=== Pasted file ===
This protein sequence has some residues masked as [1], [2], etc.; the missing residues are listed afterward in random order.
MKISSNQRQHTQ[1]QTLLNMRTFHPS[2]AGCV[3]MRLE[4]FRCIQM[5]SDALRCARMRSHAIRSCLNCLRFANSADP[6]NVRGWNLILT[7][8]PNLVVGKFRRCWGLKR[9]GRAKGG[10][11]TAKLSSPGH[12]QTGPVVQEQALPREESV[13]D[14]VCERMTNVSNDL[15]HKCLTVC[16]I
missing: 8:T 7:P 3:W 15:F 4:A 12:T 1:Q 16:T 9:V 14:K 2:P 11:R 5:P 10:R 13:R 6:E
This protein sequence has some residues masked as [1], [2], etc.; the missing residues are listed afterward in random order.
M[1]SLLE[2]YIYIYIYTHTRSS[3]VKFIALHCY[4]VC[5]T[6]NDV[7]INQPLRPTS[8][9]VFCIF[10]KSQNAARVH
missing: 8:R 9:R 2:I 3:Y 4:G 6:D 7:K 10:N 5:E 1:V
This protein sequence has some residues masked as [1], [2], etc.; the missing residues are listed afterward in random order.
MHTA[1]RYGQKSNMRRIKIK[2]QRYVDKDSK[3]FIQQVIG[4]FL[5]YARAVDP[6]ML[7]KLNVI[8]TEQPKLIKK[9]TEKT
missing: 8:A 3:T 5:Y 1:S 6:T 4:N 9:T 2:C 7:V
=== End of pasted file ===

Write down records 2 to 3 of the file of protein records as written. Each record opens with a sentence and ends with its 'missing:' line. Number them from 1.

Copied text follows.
This protein sequence has some residues masked as [1], [2], etc.; the missing residues are listed afterward in random order.
M[1]SLLE[2]YIYIYIYTHTRSS[3]VKFIALHCY[4]VC[5]T[6]NDV[7]INQPLRPTS[8][9]VFCIF[10]KSQNAARVH
missing: 8:R 9:R 2:I 3:Y 4:G 6:D 7:K 10:N 5:E 1:V
This protein sequence has some residues masked as [1], [2], etc.; the missing residues are listed afterward in random order.
MHTA[1]RYGQKSNMRRIKIK[2]QRYVDKDSK[3]FIQQVIG[4]FL[5]YARAVDP[6]ML[7]KLNVI[8]TEQPKLIKK[9]TEKT
missing: 8:A 3:T 5:Y 1:S 6:T 4:N 9:T 2:C 7:V